Mr Newman owned and was seen wearing many Daytonas, but the watch on sale this year is considered the most valuable and likely to exceed the price of an 18 karat yellow gold Daytona “Paul Newman”, reference 6263, referred to in literature as “The Legend”, sold by Phillips in May 2017 for $3,717,906.
Phillips says that the watch on sale in October is the piece he wore faithfully until 1984. Its existence since then has never been in doubt, but its whereabouts was less clear.
The journey from Mr Newman to the sale room only adds to its desirability.
“The story of this watch, and its connection to Paul Newman and Joanne Woodward’s first daughter, Elinor “Nell” Newman is truly fascinating,” Phillips describes.
Nell was a beautiful, smart, ‘girl next door’ type. Humble like her father, she never advertised her Hollywood pedigree growing up.
In the fall semester of 1983 at the College of the Atlantic in Bar Harbor, Maine, she began dating a fellow student named James Cox. At school, she kept her famous background secret, going by her largely unknown stage name, Nell Potts. During a dinner with fellow students, Nell brought a bottle of “Newman’s Own” salad dressing – a product her father produced through his charitable company, Newman’s Own.
Upon seeing the bottle, James told the group that he had met Paul Newman as a child at the Lime Rock motorsport racetrack with his father. From behind the roped-off racing teams’ pit-area, a young, wide-eyed James was trying to capture a picture of the drivers and their cars. Cox was spotted by a fully suited up driver who gestured towards him to come under the barrier onto the track to get a better photograph. The driver, he told them, was none other than Paul Newman.
It was after she heard the story that Nell confessed her true identity to James. Her name was not Nell Potts, but rather Nell Newman. Nell diligently hid her background under this alias to insulate herself from anyone with ill intentions seeking to become her friend for the wrong reasons. Needless to say, James was in love with her, not her famous background, and the two continued to date for several years.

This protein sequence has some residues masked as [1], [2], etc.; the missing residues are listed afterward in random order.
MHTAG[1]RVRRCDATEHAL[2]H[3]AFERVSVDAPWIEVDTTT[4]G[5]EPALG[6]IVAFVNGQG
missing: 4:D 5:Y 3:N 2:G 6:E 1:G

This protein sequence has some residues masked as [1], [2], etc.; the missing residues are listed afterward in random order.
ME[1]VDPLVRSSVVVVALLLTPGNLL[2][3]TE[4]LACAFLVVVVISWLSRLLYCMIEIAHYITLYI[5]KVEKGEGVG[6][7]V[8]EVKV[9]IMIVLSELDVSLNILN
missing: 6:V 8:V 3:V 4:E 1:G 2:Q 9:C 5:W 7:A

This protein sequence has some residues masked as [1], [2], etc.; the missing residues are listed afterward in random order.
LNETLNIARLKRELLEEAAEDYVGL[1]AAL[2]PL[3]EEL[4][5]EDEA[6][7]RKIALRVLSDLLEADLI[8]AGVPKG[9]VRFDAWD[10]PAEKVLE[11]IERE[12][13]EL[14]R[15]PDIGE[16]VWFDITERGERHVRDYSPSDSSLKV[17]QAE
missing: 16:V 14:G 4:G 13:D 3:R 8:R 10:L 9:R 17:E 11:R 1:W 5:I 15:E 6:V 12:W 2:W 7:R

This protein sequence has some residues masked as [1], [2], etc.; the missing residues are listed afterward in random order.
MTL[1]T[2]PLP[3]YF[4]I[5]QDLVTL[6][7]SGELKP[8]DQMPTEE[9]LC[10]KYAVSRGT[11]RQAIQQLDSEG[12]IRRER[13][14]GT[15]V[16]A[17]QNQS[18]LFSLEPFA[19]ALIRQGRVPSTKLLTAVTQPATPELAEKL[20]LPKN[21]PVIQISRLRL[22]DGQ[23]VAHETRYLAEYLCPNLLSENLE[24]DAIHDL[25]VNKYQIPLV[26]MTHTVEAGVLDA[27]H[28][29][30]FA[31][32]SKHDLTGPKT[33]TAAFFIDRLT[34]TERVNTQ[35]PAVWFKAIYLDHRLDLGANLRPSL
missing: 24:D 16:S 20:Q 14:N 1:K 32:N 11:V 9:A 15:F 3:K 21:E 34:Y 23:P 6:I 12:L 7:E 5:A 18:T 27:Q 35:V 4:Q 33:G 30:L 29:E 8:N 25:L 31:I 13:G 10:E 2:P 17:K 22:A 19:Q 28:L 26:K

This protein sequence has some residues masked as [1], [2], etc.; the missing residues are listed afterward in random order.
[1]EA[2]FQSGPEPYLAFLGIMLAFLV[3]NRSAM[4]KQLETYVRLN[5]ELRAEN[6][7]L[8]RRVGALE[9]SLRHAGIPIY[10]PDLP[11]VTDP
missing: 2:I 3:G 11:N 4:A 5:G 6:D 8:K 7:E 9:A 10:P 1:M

Fast forward to the summer of 1984, when both Nell and James were staying at her family’s house in Westport, Connecticut. That summer, Nell was hired as a hack‐site attendant in Vermont, helping rehabilitate Peregrine Falcons to return to the wild. James stayed behind at the house along with Paul Newman, and eventually came up with the idea to upgrade and rebuild the impressive tree house on the main property, known as “Nook House.”
It was this very tree house that convinced Nell’s mother, Joanne Woodward, to purchase the home. For Paul and Joanne, the tree house was in fact the most important feature of Nook House, and it was central to the longevity of their incredible, 50-year marriage.
Nell Newman recalls the story below, in her signed letter accompanying the watch: “The tree house was perched in a large oak tree that cantilevered over the Aspetuck River at my childhood home in Westport, Connecticut. We had two family homes, one on each side of the river. That summer Pop was living in one, and James was living in the other. Pop would frequent the river bank to check on James’ progress. During one such encounter, Pop asked James if he knew the time. Apparently Pop forgot to wind his wristwatch that morning. James responded that he didn’t know the time and didn’t own a watch. Pop handed James his Rolex and said, “if you can remember to wind this each day, it tells pretty good time.”
Since that day, James treasured the watch and has preserved it in all original condition.
Together, James and Nell, who remain close friends, have jointly decided to sell the watch, with a portion of the proceeds going to the Nell Newman Foundation.
The charitable foundation supports her father’s philanthropic values, while serving Nell’s commitment to organic foods and sustainable agriculture. A portion of the sale proceeds will also go to benefit Newman’s Own Foundation.